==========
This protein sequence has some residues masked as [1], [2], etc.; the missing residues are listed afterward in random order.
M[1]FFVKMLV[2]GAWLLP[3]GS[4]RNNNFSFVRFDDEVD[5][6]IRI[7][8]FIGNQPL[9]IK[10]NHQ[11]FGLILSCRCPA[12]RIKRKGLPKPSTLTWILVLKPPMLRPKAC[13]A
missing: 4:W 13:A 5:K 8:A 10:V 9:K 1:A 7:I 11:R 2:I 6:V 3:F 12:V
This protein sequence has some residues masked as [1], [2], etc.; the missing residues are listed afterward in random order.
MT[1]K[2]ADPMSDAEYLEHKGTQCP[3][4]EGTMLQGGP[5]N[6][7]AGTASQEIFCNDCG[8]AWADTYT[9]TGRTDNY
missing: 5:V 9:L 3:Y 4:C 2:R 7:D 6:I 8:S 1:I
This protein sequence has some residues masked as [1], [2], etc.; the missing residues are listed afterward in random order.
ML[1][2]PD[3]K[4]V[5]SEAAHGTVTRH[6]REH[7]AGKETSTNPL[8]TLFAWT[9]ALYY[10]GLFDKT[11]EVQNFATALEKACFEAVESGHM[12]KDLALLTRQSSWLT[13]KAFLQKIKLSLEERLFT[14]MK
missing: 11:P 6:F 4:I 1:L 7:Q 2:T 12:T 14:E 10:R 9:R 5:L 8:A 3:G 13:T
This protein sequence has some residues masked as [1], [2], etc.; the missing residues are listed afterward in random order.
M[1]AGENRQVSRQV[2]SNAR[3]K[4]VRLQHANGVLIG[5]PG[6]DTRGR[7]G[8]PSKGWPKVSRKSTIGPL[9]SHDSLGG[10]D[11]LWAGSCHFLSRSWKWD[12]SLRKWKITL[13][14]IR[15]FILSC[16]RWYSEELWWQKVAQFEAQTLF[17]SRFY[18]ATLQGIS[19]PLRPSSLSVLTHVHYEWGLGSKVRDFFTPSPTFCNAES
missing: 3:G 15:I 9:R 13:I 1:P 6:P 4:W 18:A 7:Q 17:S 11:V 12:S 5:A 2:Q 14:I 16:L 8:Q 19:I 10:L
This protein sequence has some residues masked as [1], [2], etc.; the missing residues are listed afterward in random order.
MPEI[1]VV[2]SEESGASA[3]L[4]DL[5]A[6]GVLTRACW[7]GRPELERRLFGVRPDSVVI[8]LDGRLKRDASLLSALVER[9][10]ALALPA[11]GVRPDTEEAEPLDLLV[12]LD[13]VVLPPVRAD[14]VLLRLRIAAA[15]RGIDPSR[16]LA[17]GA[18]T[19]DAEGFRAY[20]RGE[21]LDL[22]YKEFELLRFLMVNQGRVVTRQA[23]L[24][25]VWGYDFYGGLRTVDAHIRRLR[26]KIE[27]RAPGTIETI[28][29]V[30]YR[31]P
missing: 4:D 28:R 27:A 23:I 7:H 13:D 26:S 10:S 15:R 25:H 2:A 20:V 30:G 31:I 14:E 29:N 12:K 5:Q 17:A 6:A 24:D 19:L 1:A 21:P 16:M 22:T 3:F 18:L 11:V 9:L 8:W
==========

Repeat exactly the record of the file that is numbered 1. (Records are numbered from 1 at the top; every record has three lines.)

This protein sequence has some residues masked as [1], [2], etc.; the missing residues are listed afterward in random order.
M[1]FFVKMLV[2]GAWLLP[3]GS[4]RNNNFSFVRFDDEVD[5][6]IRI[7][8]FIGNQPL[9]IK[10]NHQ[11]FGLILSCRCPA[12]RIKRKGLPKPSTLTWILVLKPPMLRPKAC[13]A
missing: 4:W 13:A 5:K 8:A 10:V 9:K 1:A 7:I 11:R 2:I 6:V 3:F 12:V